“Georges and Pauline Vanier: Portrait of a Couple” by Mary Frances Coady

georgespaulinevanier.jpegThe Vaniers were one of the truly great couples to serve Canada, and this book shows why. Georges Vanier was a military officer in Quebec’s celebrated 22nd Battalion (the Van Doos). He lost a leg fighting in the First World War and this book gives some terrible pictures of that fighting. Later, in Montreal, he met Pauline Archer, a member of another distinguished French-English family. They got married and this double biography gives a most sensitive picture of their radically different temperaments, as well as their religious beliefs and desire to serve – how they complimented each other.

Georges had a number of assignments overseas: working for the British government, for the League of Nations, as Canada’s first Ambassador to France, and finally as the first French Canadian to become Governor General of this country. They, and their five children, had some harrowing times, in particular fleeing Hitler’s troops in France. Vanier supported de Gaulle in his struggle for French Resistance and also tried to save many of the refugees and bring them to Canada.

While Georges ran a very serious, protocol-minded office, his wife was unusually outgoing and vivacious. It made them an ideal couple in a stuffy diplomatic world. The author is very skillful at bringing this out – and also showing what a strong part their Catholic background played. Both had come close to entering the Church, and their son, Jean, was to become the world-known leader of a movement to care for the mentally-handicapped, called L’Arche.

Coady teaches writing at Ryerson University in Toronto. She has written a brilliant book in this Portrait of a Couple.

Review by Anne McDougall

“The Spoiler” by Annalena McAfee

thespoiler.jpegThis is a timely novel about the British press, coming as it does in the throes of the Murdoch scandals as well as the folding of the long-time “News of the World.” It’s a hard-hitting story with a surprise ending, quite in keeping with the drama of the whole book.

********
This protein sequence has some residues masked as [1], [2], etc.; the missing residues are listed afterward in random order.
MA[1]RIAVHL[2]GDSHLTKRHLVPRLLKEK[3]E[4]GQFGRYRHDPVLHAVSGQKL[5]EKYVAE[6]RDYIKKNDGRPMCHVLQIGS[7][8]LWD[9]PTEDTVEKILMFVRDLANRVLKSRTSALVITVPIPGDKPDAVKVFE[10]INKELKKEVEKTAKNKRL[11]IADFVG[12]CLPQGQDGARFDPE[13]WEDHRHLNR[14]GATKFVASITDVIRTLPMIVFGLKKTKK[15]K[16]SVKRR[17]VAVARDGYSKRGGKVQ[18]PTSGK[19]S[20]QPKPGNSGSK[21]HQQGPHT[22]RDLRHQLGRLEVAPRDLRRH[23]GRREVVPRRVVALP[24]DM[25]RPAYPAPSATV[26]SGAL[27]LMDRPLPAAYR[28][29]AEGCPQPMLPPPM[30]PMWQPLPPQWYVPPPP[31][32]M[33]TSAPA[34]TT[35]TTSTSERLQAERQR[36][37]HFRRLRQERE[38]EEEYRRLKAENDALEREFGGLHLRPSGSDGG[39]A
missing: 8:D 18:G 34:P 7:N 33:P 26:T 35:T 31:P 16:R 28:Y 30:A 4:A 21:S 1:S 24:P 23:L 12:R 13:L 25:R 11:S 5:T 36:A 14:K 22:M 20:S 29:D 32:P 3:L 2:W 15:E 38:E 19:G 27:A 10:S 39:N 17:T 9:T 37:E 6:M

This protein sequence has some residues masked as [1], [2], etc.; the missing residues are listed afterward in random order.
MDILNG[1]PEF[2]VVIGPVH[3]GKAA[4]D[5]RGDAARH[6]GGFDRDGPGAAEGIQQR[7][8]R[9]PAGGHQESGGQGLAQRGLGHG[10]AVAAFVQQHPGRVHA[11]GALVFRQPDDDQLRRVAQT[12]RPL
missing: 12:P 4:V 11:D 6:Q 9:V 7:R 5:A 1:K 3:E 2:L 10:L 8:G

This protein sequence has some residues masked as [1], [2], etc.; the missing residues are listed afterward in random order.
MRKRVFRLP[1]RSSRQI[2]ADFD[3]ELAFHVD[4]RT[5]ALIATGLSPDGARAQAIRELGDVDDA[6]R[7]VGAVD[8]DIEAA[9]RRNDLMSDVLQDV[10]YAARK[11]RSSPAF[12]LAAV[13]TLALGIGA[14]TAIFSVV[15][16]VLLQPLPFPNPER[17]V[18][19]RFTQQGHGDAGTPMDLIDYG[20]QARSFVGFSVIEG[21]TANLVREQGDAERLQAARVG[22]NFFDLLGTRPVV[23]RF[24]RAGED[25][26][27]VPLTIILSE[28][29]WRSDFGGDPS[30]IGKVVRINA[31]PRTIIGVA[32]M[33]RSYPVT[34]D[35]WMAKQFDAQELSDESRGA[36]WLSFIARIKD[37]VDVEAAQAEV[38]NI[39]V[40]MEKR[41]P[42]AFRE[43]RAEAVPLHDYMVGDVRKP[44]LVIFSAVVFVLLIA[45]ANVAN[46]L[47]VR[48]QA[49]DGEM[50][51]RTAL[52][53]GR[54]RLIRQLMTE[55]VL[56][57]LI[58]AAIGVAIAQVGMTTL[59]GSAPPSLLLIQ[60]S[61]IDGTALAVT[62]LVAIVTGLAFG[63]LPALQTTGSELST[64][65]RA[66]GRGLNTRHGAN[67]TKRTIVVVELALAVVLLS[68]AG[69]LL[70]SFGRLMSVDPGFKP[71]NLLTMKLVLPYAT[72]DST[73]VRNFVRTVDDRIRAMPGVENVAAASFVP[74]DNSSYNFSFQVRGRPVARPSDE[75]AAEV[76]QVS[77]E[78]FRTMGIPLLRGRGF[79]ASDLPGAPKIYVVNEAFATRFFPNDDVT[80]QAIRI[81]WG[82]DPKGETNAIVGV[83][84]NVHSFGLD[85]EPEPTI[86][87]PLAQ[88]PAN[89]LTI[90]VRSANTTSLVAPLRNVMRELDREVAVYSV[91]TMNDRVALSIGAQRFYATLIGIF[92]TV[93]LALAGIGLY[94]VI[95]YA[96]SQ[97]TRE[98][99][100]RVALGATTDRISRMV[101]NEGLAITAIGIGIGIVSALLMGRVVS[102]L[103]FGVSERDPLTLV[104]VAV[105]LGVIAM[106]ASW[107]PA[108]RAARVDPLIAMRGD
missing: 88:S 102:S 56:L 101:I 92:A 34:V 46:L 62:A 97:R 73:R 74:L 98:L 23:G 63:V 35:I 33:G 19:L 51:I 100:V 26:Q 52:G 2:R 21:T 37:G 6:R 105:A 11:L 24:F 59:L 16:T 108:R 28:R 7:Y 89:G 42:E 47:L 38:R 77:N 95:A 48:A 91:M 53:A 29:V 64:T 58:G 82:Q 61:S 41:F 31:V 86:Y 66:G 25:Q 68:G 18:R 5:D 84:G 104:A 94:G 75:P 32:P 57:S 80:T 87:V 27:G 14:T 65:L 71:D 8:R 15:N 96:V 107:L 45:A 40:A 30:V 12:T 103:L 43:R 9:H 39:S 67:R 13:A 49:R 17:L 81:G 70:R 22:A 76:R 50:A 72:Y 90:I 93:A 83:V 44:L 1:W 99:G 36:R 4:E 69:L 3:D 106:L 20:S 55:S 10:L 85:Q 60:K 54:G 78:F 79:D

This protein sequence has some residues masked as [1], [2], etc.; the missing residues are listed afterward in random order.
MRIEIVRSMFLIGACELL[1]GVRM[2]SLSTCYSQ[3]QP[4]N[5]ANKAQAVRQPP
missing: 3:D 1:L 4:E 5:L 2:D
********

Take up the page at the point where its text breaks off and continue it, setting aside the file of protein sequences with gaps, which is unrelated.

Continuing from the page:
Annalena McAfee, wife of the renowned writer Ian McEwan, writes about two women journalists, one a distinguished war correspondent with a wide reputation, just turned eighty, and the other a 30-year old correspondent for a weekend entertainment supplement for which she compiles lists of who’s in and who’s out of the news with the emphasis on personal scandals. When the junior writer goes to interview the famous writer, their backgrounds are so different they can hardly talk to each other. The senior woman maintains silence on her personal life but this does not stop the junior from an incredible adventure of spying on her.

Journalists always talk about “putting the paper to bed.” In this book it is their turn. In a rollicking revealing story the junior writer does turn up some shocking background, but this in turn backfires on her own driving ambitions. The whole story is set against the added threat of the Internet usurping the newspapers as this cast has known them and altogether makes for a fascinating read.

Review by Anne McDougall

“The Beauty of Humanity Movement” by Camilla Gibb

beautyhumanity.jpegIt is a pleasure to read a book that is gentle and yet fearless in facing the big issues.

Camilla Gibb writes this way in her new novel, “The Beauty of Humanity Movement.” The result is a very successful story set in the new Vietnam – that links personalities from both past and present. Most of us think of the American War in connection with Vietnam. But this country has suffered from a long French oppression as well as a thousand years of Chinese domination. Today it is emerging as a “new Vietnam,” building its own institutions while clinging to part of the past.

Gibb introduces three special personalities to show us this picture. Most endearing is Old Man Hung, who makes the best pho (beef noodle soup) in Hanoi. He is so well-loved that although the police won’t allow him to set up a restaraunt, he wanders with his cart from spot to spot and his clientele follow him bringing their bowls with them. A young, modern Vietnamese is the tour guide, employed at the best hotel to look after tourists, many of them American. There is also the attractive Vietnamese-American woman, now living in the U.S., who turns up with questions about her father’s disappearance during the war. He had been an artist in the Beauty of Humanity Movement that met at Old Man Hung’s restaurant but disappeared when such artists were taken to camps for re-education.

Gibb was born in England and has a PhD in social anthropology from Oxford University. She moved to Toronto where she now lives. Her earlier novel, “Sweetness in the Belly” became a national bestseller, winning prizes. Later novels have been translated into fourteen languages. This one should follow suit.

Review by Anne McDougall